Encyclopedia of the Philosophy of Law and Social Philosophy

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| Editors: Mortimer Sellers, Stephan Kirste

American Realism - Development and Critique

Living reference work entry

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DOI: https://doi.org/10.1007/978-94-007-6730-0_336-2


The label “American Legal Realism” stands not for a discrete doctrine or single idea but for a movement in American legal thought that flourished in the interwar years and for the general “approach to law, adjudication, and legal education” associated with it (Fisher et al. 1993, xi). American Legal Realist thought has many aspects, but among the most distinctive and influential of these is the Realist perspective on the study of law and in particular the question of what should (and what should not) be the principal object and methods of a science of law. The present entry deals with this aspect of American Legal Realism.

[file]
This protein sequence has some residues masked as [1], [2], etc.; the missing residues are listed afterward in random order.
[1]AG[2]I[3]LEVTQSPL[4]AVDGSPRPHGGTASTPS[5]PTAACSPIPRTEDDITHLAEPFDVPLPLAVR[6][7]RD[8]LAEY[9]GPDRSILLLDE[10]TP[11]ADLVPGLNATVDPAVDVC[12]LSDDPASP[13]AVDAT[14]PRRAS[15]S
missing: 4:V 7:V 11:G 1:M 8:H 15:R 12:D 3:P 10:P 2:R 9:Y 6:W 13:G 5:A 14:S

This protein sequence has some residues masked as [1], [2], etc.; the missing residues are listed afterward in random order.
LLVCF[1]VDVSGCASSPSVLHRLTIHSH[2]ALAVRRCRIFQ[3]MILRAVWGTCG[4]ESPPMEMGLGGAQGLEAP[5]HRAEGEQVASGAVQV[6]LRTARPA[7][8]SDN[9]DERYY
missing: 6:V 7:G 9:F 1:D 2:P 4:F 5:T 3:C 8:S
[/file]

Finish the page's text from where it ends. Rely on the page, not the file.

The American Legal Realists of the 1920s and 1930s were a diverse group with a range of scholarly outlooks and interests (Kronman 1993, 185–186). In fact, there is not even a canonical, exhaustive list of Realists. (The figures cited herein as American Realists – Felix Cohen, Walter Wheeler Cook, Jerome Frank, Leon Green, Joseph Hutcheson, Karl...

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Authors and Affiliations

  1. 1.University of Chicago Law SchoolChicagoUSA

Section editors and affiliations

  • Pierluigi Chiassoni
    • 1
  1. 1.Università degli Studi di GenovaGenovaItaly